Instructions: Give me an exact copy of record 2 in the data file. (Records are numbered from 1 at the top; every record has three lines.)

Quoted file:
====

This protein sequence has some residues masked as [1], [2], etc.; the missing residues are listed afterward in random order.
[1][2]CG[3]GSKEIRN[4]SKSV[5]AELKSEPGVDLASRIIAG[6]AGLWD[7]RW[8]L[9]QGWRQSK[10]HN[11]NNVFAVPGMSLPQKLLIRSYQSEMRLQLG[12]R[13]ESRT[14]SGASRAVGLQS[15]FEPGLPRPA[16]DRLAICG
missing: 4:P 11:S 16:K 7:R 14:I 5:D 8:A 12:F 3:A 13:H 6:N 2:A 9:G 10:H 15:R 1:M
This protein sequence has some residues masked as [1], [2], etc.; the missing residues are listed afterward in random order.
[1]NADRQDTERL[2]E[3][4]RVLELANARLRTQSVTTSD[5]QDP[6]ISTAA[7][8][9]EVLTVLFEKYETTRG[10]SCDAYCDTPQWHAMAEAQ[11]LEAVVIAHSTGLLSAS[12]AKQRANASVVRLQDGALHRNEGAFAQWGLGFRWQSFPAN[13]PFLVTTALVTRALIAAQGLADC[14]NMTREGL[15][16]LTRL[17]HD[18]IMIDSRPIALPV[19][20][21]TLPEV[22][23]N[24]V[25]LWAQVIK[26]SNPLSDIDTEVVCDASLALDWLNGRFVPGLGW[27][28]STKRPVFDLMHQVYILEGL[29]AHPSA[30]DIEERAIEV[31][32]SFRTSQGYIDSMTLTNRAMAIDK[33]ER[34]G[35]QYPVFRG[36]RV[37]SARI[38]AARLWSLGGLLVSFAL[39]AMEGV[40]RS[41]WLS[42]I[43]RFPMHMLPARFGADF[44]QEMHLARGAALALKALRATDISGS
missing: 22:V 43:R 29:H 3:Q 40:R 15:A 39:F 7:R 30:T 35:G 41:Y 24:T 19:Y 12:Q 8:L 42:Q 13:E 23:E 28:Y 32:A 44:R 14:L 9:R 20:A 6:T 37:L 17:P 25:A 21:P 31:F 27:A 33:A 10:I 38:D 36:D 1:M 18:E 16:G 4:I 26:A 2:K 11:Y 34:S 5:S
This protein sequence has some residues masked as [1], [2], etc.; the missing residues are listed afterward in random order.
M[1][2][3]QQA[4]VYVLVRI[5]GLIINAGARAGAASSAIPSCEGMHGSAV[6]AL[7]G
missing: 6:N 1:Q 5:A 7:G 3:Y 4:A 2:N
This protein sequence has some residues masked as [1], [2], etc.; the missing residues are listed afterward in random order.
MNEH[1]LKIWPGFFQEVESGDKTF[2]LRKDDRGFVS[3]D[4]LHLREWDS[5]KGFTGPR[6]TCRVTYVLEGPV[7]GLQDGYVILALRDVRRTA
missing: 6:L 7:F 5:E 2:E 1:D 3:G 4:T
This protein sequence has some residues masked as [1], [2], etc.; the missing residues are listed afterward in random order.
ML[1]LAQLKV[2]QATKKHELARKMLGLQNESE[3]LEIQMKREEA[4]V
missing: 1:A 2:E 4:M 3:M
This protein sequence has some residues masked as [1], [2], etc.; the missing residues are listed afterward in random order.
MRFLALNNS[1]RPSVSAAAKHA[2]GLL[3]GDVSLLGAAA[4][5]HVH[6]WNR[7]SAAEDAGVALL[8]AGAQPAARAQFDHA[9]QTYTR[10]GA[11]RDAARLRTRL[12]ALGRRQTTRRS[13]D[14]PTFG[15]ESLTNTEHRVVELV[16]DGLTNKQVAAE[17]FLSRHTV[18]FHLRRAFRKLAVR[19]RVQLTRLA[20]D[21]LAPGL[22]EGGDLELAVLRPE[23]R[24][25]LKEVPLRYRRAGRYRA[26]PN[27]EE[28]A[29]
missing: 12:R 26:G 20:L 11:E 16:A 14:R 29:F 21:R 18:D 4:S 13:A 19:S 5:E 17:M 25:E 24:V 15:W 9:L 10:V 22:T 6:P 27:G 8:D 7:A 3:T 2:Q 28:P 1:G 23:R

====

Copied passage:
This protein sequence has some residues masked as [1], [2], etc.; the missing residues are listed afterward in random order.
[1]NADRQDTERL[2]E[3][4]RVLELANARLRTQSVTTSD[5]QDP[6]ISTAA[7][8][9]EVLTVLFEKYETTRG[10]SCDAYCDTPQWHAMAEAQ[11]LEAVVIAHSTGLLSAS[12]AKQRANASVVRLQDGALHRNEGAFAQWGLGFRWQSFPAN[13]PFLVTTALVTRALIAAQGLADC[14]NMTREGL[15][16]LTRL[17]HD[18]IMIDSRPIALPV[19][20][21]TLPEV[22][23]N[24]V[25]LWAQVIK[26]SNPLSDIDTEVVCDASLALDWLNGRFVPGLGW[27][28]STKRPVFDLMHQVYILEGL[29]AHPSA[30]DIEERAIEV[31][32]SFRTSQGYIDSMTLTNRAMAIDK[33]ER[34]G[35]QYPVFRG[36]RV[37]SARI[38]AARLWSLGGLLVSFAL[39]AMEGV[40]RS[41]WLS[42]I[43]RFPMHMLPARFGADF[44]QEMHLARGAALALKALRATDISGS
missing: 22:V 43:R 29:H 3:Q 40:R 15:A 39:F 7:R 30:T 35:G 41:Y 24:T 19:Y 12:Q 8:L 42:Q 13:E 23:E 28:Y 32:A 44:R 14:L 9:R 20:A 6:T 37:L 17:P 25:A 21:P 31:F 27:A 33:A 10:I 38:D 36:D 1:M 18:E 16:G 4:I 26:A 2:K 11:Y 34:S 5:S